Since the adoption of UNCLOS, a number of agreements have been developed to deal specifically with how to bring about sustainable fishing on the high seas. One of them is the Agreement on straddling stocks and highly migratory fish stocks (1995).

Also, under the Food and Agriculture Organization (FAO), Agreement on compliance with conservation and management measures (1993) and Code of Conduct for Responsible Fisheries (1995) have been adopted. The EU is also party to the Agreement on Port State Measures to Prevent, Deter and Eliminate Illegal, Unreported and Unregulated Fishing adopted at the session of 36 of the FAO Conference in November 22, 2009 and so far signed by 22 countries. The agreement was prepared to provide a binding legal framework to ensure the prevention of the Illegal, Unreported and Unregulated Fishing which is the one of the most important issues in the international fisheries agenda. With the agreement it is intended to take measures in this area through cooperation at international level. In this context, effective measures by port states are demanded to be taken and several sanctions are foreseen such as non-acceptance of the vessels which are involved in illegal fishing activities to the ports.

The EU has also entered other international agreements and conventions that have a bearing on fisheries. Among them is the commitment made at the World Summit on Sustainable Development in 2002 to reduce fishing to the level which gives the highest yield in the long run (maximum sustainable yield) by 2015 and to use an ecosystem approach in fisheries management. The EU is party to the Convention on Biological Diversity and the Convention on International Trade in Endangered Species of Wild Fauna and Flora (CITES).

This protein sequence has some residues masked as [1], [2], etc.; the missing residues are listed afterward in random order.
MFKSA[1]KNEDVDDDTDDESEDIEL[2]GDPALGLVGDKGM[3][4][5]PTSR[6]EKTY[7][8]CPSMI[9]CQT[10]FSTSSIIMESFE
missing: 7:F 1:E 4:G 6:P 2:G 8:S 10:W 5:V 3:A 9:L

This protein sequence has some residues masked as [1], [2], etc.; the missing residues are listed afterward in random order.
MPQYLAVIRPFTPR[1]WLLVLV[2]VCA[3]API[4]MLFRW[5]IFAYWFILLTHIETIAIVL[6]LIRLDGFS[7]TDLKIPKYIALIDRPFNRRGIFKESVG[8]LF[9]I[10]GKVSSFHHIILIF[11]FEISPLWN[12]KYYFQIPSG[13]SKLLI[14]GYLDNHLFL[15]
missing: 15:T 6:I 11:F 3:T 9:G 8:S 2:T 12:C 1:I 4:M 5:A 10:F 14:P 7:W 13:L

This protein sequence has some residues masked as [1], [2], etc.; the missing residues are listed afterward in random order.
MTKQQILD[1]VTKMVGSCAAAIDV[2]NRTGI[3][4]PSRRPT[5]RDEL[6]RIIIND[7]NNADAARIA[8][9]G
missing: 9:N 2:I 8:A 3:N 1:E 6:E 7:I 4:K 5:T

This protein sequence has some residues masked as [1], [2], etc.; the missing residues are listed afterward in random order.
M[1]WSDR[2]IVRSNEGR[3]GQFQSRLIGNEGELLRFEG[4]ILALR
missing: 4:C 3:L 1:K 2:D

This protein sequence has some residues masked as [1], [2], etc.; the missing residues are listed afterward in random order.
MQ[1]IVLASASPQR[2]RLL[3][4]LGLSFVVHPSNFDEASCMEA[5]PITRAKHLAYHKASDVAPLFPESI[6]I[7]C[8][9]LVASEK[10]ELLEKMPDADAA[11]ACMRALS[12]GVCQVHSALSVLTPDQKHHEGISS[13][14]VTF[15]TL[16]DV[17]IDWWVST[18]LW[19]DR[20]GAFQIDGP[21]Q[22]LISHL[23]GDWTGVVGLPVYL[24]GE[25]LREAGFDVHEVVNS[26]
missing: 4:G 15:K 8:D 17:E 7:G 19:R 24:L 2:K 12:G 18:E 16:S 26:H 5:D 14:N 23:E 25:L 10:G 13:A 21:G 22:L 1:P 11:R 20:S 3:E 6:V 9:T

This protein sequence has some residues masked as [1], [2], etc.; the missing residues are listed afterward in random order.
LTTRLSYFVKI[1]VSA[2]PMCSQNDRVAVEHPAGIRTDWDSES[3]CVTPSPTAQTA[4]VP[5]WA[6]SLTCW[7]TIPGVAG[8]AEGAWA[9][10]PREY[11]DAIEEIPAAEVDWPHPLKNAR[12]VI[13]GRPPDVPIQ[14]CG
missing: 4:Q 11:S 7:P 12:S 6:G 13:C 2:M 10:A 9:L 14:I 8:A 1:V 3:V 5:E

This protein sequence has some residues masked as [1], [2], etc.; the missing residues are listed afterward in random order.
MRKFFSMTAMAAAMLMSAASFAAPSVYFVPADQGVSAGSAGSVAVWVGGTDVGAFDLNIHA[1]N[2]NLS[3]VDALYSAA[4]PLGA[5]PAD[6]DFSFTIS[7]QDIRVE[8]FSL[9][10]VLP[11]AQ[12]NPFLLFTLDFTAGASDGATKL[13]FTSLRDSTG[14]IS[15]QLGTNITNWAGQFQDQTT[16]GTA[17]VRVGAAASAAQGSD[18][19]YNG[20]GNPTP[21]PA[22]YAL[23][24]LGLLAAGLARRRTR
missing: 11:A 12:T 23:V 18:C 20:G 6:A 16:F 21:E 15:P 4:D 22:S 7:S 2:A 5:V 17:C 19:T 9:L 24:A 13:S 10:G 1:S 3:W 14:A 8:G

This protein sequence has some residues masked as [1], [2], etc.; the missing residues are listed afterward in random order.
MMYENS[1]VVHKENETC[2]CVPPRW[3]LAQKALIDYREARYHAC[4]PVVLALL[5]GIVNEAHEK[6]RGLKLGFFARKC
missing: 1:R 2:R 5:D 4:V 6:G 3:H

Relations with Regional Fisheries Management Organisations (RFMOs):

European Union wants to play an active role in the provision of sustainable fisheries. Therefore, it applied for several regional fisheries organisations. The EU is the full member of some of these organisations and participating to the others as an observer.

Regional fisheries organisations are established through the international conventions. These organisations present a framework on the management methods of the fish resources to the government representatives who met to negotiate an agreement on this issue. The main purpose of these organisations is to strengthen regional cooperation in order to provide sustainable exploitation and preservation of fisheries resources in the important seas.

Management measures of regional organisations consist of:

  • Determination of  maximum catch levels or Total Allowable Catches (TACs) in the fisheries regions concerned (TACs can be divided among the members of the organisation) ,